Marijuana: HB 1358 would fund police computer access to patient database
"That is really a stretch that they would be able to charge that individual or have any prosecution and conviction simply because they are a medical marijuana user," he says. "I understand the concern. You aren't going to force a test via blood...just because they are registered as a medical marijuana patient. There is no administrative body or court that would support that."
The Medical Marijuana Technology Information Project would also tie in with MMED data on dispensary employees and product delivery information. The idea: If an employee on a delivery is pulled over with several pounds of marijuana on them, he can prove without a doubt that it's legal under state law. While the details have yet to be worked out, Sloan says the database would not be linked to patient purchases at medical marijuana centers, as some activists had feared.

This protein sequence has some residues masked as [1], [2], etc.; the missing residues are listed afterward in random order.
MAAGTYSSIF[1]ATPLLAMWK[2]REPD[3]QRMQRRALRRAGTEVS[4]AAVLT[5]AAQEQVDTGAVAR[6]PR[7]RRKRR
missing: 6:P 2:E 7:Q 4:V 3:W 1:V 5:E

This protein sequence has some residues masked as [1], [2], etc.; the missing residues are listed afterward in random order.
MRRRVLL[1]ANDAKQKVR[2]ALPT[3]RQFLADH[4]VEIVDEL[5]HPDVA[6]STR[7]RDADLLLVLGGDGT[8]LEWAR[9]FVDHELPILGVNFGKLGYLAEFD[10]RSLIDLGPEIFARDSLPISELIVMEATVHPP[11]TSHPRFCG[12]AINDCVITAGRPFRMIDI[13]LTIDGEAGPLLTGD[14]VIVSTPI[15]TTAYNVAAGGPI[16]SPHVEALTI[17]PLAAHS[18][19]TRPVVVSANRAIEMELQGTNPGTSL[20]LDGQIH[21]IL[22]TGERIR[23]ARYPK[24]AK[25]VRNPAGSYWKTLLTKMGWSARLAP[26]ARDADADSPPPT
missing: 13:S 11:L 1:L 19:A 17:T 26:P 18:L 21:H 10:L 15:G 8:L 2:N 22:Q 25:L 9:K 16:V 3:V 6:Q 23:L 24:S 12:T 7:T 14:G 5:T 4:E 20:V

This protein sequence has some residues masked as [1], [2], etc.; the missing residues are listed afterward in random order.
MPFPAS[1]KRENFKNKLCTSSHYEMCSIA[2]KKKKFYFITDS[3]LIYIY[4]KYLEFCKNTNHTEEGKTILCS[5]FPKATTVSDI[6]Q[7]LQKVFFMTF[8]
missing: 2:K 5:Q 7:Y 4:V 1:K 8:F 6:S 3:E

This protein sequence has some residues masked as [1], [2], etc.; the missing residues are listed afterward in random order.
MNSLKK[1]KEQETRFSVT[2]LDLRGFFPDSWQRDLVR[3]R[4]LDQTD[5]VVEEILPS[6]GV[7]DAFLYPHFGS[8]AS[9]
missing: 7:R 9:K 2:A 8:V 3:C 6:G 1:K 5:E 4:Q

Sloan says planning is ongoing and implementation would still be a way out even if the bill passes -- which is admittedly a long shot, according to McCann. After clearing the appropriations committee this morning, the bill was supposed to be read on the floor today. But this step has been pushed back, and McCann says a reading on Friday and passage through the Senate in the final three days of the session next week makes for a tight deadline.
Note*: This story incorrectly stated the amount to be transferred from the CDPHE to the MMED. It has been changed to show the correct amount, $7.7 million. An additional $2 million would be pulled from the CDPHE fund for youth violence and drug prevention programs.
To read the text of McCann's bill, click here.